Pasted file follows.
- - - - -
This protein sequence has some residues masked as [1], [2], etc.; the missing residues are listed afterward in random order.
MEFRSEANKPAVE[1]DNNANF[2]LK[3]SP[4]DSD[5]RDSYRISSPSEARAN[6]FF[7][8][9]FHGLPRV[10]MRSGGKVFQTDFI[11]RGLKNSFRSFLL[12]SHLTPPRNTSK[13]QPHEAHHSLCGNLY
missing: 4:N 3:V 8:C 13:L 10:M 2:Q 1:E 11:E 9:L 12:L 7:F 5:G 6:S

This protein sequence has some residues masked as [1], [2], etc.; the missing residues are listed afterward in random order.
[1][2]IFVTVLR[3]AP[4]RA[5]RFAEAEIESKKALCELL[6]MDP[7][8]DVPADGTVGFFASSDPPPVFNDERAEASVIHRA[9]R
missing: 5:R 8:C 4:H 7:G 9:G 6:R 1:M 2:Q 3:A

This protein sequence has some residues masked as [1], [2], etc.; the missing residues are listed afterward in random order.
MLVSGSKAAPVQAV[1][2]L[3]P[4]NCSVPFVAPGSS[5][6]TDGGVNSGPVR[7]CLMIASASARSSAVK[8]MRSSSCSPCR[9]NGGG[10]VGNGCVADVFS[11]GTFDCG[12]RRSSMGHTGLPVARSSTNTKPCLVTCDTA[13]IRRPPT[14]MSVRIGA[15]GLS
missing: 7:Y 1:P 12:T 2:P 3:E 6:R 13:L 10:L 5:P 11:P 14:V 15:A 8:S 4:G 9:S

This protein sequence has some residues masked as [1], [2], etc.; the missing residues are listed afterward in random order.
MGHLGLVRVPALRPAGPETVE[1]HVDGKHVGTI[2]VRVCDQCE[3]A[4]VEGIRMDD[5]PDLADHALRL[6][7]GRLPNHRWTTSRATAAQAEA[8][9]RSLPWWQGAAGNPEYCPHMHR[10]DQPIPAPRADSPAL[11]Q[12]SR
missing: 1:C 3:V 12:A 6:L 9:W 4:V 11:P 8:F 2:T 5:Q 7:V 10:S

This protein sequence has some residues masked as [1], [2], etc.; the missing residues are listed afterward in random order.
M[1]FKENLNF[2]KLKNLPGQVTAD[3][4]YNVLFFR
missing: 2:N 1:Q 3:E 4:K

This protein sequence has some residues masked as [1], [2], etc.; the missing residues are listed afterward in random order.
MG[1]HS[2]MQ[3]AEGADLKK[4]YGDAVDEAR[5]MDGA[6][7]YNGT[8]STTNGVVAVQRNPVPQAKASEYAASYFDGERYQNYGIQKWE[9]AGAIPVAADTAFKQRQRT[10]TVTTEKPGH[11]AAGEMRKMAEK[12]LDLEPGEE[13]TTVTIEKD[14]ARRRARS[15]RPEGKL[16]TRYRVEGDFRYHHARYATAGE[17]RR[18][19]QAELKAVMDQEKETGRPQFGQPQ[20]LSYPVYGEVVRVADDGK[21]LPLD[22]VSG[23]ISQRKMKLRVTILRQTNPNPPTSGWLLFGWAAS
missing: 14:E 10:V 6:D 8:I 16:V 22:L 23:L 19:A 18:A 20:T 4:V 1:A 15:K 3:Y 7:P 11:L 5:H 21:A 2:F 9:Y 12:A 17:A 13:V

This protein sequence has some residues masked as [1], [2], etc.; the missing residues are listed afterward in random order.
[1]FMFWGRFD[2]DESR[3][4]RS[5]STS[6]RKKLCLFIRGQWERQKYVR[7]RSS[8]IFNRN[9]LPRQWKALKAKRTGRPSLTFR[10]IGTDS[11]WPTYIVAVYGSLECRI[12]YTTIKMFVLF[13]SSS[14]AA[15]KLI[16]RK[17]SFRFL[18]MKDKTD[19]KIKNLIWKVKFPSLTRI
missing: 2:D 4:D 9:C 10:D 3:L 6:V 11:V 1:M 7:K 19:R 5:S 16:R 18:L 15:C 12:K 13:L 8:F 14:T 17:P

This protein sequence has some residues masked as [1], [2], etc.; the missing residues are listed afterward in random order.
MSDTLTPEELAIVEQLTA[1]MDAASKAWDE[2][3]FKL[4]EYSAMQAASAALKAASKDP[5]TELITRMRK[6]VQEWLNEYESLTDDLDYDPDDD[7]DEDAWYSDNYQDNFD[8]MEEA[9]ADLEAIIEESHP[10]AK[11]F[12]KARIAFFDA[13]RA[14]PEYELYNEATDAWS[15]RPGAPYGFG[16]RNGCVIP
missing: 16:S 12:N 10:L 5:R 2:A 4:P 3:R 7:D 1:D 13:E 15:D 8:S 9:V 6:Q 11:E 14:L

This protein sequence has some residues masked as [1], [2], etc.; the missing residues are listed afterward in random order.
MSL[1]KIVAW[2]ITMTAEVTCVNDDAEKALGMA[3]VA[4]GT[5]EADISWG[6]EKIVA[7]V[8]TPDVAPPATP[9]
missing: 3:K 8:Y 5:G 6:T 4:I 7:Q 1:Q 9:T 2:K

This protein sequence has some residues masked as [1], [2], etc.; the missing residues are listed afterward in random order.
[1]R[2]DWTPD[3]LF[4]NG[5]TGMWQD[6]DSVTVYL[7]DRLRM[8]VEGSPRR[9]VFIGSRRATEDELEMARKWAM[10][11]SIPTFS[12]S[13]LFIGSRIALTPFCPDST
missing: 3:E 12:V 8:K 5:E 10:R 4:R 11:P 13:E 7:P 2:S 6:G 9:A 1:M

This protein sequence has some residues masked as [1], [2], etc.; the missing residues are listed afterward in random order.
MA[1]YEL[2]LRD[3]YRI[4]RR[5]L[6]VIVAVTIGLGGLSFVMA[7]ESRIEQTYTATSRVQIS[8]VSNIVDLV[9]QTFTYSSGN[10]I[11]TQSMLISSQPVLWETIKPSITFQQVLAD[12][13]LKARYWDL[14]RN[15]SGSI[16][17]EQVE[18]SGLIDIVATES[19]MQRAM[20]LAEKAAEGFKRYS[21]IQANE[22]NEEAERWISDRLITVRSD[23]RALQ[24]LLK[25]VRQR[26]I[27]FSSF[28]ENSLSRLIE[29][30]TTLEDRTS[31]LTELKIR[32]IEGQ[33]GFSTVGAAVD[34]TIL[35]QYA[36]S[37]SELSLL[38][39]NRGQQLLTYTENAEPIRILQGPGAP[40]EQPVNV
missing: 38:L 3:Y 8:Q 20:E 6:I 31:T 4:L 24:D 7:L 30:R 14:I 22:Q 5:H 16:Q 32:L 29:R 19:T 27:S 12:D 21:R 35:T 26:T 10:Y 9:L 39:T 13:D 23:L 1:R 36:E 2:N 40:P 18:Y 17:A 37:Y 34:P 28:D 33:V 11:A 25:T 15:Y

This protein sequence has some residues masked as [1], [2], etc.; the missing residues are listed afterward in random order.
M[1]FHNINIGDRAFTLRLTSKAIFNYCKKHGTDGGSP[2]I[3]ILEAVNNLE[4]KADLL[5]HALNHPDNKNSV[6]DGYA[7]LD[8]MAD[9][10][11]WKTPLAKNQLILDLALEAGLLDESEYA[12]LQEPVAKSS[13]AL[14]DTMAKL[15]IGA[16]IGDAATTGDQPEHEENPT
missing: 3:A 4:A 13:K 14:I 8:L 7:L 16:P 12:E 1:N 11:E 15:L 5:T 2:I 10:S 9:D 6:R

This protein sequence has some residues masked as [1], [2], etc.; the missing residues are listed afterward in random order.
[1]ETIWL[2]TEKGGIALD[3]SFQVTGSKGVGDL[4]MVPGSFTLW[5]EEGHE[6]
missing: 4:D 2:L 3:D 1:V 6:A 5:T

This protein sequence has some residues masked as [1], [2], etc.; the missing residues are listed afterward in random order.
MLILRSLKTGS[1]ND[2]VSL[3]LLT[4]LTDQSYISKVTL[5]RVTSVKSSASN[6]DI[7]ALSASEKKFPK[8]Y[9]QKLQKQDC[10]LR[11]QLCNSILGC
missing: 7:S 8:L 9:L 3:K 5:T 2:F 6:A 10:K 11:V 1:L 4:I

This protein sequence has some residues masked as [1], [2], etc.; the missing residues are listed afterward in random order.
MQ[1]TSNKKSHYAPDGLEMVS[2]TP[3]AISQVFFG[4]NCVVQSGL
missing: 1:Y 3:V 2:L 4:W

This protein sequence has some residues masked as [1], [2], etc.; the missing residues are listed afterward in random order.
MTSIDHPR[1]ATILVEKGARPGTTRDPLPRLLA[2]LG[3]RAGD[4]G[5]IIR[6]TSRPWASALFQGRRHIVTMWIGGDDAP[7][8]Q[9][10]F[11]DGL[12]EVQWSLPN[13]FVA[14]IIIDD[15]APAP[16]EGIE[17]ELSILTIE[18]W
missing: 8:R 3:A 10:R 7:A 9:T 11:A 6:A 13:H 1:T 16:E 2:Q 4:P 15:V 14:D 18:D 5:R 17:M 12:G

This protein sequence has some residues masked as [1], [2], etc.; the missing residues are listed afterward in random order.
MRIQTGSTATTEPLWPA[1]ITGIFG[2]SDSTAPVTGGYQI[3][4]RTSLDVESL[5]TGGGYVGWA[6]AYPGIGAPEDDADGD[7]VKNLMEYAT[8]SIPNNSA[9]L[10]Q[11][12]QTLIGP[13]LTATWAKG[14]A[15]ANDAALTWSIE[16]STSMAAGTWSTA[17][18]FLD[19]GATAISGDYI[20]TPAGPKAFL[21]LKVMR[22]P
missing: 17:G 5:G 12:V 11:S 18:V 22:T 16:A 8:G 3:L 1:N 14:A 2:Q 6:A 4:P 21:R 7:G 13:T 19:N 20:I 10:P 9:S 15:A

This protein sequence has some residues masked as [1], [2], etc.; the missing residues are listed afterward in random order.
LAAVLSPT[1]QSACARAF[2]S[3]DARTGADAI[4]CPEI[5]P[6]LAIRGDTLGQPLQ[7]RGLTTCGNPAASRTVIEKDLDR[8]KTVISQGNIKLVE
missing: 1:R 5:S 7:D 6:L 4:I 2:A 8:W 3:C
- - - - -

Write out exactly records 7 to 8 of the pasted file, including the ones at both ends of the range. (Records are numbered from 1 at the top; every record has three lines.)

This protein sequence has some residues masked as [1], [2], etc.; the missing residues are listed afterward in random order.
[1]FMFWGRFD[2]DESR[3][4]RS[5]STS[6]RKKLCLFIRGQWERQKYVR[7]RSS[8]IFNRN[9]LPRQWKALKAKRTGRPSLTFR[10]IGTDS[11]WPTYIVAVYGSLECRI[12]YTTIKMFVLF[13]SSS[14]AA[15]KLI[16]RK[17]SFRFL[18]MKDKTD[19]KIKNLIWKVKFPSLTRI
missing: 2:D 4:D 9:C 10:D 3:L 6:V 11:V 1:M 7:K 19:R 5:S 16:R 18:L 15:C 12:K 13:L 8:F 14:T 17:P

This protein sequence has some residues masked as [1], [2], etc.; the missing residues are listed afterward in random order.
MSDTLTPEELAIVEQLTA[1]MDAASKAWDE[2][3]FKL[4]EYSAMQAASAALKAASKDP[5]TELITRMRK[6]VQEWLNEYESLTDDLDYDPDDD[7]DEDAWYSDNYQDNFD[8]MEEA[9]ADLEAIIEESHP[10]AK[11]F[12]KARIAFFDA[13]RA[14]PEYELYNEATDAWS[15]RPGAPYGFG[16]RNGCVIP
missing: 16:S 12:N 10:L 5:R 2:A 4:P 3:R 7:D 1:D 13:E 15:D 8:S 9:V 6:Q 11:E 14:L